12. 12. OPERATIONS <ul><li>Did all of its ticketing (not making seats available through computerized systems) </li></ul><ul><li>Did not operate in the hub-and </li></ul><ul><li>spoke route system </li></ul><ul><li>Flew into uncongested airports of small cities, less congested </li></ul><ul><li>airports of large cities </li></ul><ul><li>Did not transfer baggage directly to other airlines </li></ul><ul><li>Only drinks and snacks often </li></ul><ul><li>peanuts served on board </li></ul>Travel agents had to contact the airlines directly to book seats SWA passengers flew non-stop origin to destination. Did not promote connecting services Savings in reduced taxi time, fewer gate holds and less in-air waiting time It doesn’t coordinate its services with other airlines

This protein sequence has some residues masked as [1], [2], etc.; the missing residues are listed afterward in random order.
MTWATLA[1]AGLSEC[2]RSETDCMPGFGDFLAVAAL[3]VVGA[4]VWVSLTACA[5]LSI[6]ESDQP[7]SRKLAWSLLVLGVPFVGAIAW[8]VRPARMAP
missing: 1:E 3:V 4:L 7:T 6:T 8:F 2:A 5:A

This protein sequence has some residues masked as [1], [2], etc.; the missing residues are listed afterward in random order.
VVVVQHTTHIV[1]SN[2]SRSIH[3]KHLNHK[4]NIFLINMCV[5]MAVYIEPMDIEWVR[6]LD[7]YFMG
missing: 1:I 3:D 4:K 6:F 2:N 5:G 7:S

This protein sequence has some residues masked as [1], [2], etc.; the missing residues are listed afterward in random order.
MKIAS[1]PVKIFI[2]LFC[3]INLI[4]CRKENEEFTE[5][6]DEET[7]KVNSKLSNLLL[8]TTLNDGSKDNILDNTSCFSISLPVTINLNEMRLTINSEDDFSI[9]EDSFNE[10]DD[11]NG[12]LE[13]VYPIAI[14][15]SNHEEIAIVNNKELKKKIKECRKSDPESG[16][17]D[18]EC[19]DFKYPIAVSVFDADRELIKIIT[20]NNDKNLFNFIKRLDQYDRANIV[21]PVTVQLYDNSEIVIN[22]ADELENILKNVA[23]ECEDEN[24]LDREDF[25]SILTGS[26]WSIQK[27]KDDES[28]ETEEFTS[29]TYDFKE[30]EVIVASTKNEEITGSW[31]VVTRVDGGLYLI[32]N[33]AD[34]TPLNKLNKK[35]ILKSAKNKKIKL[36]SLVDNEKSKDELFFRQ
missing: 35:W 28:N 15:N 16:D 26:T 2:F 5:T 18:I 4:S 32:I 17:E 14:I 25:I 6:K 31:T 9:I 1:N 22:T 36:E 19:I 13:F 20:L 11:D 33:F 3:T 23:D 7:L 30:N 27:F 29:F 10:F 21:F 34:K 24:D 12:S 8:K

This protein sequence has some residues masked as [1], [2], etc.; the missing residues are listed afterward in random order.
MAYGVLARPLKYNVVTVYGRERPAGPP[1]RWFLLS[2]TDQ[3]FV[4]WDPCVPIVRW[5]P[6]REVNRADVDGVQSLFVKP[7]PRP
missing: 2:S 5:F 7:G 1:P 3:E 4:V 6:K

13. 13. OPERATIONS Usually do not share the ground handling crew until unavoidable Other airlines flew variety of jet aircrafts, as many as 5 distinct ones including McDonnell Douglas, Airbus and Boeing 737’s had average life of 20 years US industry average was 55 mins. <ul><li>84% unionized labor force but its labor relations were excellent </li></ul><ul><li>Only flew Boeing 737 - Fleet of 150 and avg of 1500 trips per day. </li></ul><ul><li>Average age of SWA was 7 years (lowest in the industry) </li></ul><ul><li>Differentiation in terms of “turnaround” time , 2 out of 3 planes were turned-around in 15 mins. </li></ul>
  14. 14. COST CONTROL “ Airlines don’t have revenue problems, they have cost problems”